King uses her experience to train aspiring comms students in broadcast performance during her last semester teaching at BYU
The BYU broadcast performance class, Comms 327R, is designed to give specialized attention for students interested in practicing for future on air work, anchoring careers or trying out for BYU’s Newsline. This class offers lab time where students have the chance to practice what they have been learning under the guidance of long-time KUTV Salt Lake City anchor Michelle King. With 35+ years of work in the industry under her belt, King has spent her time mentoring small groups of students in the broadcast lab.
“The students in this class are here because they want to practice their skills,” said King. “Anchoring might seem easy to people watching at home, but there is a lot to remember. You have to focus on the right camera, keep a good tone in your voice, and be conversational in your reading with your co-anchor, all while trying to read the teleprompter effortlessly. It’s more difficult than it looks.”
King’s experience in the field shines as she directs students’ performances. She helps students with reading speed, body placement, tone of voice, and the confrontation of problems that seem out of their control. “Everyone in the class is helping each other out,” King said. “They are either the floor director, an anchor, teleprompting or giving feedback to the anchors. Every student gets the opportunity to support their classmates and see the production from every angle. They learn by watching and doing.”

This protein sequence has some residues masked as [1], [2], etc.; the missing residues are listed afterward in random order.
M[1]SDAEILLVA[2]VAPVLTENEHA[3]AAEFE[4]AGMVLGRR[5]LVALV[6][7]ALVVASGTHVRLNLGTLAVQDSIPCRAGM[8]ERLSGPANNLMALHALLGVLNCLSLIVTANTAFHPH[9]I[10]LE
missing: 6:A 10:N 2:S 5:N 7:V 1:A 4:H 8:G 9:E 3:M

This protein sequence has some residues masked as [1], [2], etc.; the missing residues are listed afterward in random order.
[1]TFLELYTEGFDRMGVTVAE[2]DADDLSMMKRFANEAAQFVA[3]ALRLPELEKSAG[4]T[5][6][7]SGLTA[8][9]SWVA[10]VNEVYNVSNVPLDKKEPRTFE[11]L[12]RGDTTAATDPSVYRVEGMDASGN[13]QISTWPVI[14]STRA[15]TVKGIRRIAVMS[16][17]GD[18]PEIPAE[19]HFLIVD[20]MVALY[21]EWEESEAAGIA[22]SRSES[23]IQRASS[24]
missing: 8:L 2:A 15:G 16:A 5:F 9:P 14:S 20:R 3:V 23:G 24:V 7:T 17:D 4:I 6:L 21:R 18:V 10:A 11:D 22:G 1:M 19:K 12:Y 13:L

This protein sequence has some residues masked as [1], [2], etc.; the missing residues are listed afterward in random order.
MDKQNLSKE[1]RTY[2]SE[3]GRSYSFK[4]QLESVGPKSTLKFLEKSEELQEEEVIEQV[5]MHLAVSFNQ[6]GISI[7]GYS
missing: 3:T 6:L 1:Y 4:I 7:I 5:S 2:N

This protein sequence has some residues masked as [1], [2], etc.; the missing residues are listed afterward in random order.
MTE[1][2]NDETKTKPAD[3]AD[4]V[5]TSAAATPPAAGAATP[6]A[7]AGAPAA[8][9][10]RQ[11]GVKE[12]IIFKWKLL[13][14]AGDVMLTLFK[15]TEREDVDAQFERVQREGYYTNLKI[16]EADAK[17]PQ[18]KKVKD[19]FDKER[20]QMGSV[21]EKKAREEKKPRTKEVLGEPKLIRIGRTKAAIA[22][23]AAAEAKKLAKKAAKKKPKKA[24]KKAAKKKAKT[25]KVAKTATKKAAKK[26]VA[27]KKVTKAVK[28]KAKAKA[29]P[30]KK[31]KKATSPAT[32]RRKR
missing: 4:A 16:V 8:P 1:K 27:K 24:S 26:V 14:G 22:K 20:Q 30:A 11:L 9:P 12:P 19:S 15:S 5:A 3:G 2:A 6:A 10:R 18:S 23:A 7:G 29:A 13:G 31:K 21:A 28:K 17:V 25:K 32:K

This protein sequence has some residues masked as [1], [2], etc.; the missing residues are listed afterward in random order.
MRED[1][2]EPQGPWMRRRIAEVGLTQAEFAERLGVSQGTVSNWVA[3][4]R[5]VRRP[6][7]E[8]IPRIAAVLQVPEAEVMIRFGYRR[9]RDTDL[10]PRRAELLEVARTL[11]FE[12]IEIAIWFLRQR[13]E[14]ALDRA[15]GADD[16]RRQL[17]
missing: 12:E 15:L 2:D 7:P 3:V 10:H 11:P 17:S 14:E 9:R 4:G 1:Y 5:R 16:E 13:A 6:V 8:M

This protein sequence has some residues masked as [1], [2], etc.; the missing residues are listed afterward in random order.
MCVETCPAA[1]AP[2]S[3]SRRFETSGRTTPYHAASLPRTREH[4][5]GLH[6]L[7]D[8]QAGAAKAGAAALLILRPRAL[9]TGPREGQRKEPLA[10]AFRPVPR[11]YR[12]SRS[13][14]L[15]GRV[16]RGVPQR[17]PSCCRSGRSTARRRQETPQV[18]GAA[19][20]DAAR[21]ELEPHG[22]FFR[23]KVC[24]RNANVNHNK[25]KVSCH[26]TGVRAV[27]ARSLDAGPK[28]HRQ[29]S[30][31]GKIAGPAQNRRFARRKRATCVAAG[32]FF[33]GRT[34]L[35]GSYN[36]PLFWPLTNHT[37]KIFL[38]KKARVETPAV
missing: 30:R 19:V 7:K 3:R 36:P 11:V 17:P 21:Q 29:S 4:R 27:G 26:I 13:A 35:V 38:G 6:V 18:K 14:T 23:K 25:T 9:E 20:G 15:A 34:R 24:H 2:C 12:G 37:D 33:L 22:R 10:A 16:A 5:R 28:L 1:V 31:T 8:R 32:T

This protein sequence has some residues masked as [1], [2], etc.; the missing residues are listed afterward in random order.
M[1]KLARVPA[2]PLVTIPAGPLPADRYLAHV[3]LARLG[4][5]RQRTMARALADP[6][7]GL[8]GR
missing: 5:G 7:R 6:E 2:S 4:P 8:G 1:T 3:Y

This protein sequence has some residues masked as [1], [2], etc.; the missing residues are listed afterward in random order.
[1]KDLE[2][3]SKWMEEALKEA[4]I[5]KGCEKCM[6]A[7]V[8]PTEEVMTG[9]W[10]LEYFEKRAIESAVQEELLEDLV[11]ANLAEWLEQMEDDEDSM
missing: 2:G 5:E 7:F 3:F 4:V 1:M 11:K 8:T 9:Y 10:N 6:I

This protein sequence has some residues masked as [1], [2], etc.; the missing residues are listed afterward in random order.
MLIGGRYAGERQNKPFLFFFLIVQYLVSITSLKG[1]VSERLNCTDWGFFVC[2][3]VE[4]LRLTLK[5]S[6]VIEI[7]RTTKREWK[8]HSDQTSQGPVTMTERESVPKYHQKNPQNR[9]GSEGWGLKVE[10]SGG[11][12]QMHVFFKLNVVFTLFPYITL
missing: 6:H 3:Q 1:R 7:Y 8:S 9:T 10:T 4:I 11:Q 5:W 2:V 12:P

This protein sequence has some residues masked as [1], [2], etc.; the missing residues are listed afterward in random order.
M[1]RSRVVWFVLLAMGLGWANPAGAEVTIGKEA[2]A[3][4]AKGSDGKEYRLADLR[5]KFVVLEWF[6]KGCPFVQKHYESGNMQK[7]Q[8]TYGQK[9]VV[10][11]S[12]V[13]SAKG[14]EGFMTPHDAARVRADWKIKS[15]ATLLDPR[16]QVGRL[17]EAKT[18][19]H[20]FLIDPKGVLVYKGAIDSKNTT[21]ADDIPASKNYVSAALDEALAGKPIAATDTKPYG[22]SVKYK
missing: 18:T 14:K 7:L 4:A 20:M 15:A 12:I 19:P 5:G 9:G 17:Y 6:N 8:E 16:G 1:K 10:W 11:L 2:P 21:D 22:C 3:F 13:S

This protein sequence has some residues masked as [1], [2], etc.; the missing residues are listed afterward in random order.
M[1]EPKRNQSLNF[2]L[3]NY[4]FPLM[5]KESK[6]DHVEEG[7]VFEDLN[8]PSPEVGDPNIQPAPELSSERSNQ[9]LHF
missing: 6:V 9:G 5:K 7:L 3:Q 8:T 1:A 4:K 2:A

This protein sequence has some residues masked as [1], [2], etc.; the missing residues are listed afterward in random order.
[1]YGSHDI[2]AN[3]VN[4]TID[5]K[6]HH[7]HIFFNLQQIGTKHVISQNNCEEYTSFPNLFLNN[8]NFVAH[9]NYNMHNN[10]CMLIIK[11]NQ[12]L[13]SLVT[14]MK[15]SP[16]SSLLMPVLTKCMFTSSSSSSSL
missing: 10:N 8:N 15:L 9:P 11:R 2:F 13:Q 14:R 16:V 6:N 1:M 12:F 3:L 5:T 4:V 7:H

After every student performance, King offers advice and often asks students how they would handle a situation out in the field.
Amy Hamilton, a student in King’s class, said, “At first I was intimidated to take the class, because I’m still in the beginning stages of the program, but after the first week, I knew I was in a good spot. Working with Michelle has been such an honor. Not only has she taught me the principles of anchoring and being on television, but she’s incorporated the gospel into her discussions. From her example, I’m a lot more confident in merging a career path with family. She does it all, and it’s been such a privilege to learn from her. BYU will be sad to see her go.”
King said of her experience at BYU, “The time spent in the broadcasting lab makes me nostalgic for the time that I spent as an undergraduate at BYU. We even had a teleprompter back then. I am sad that this experience has come to a close because working here at BYU has really felt like home. I love watching the progress of students and seeing how confident they are by the time they finish this class in December.”
“The faculty and students have become close friends while I have worked here,” King said. “Students have reached out to me when they graduate and get jobs, and I hope that continues.”
Photos courtesy of Alyssa Lyman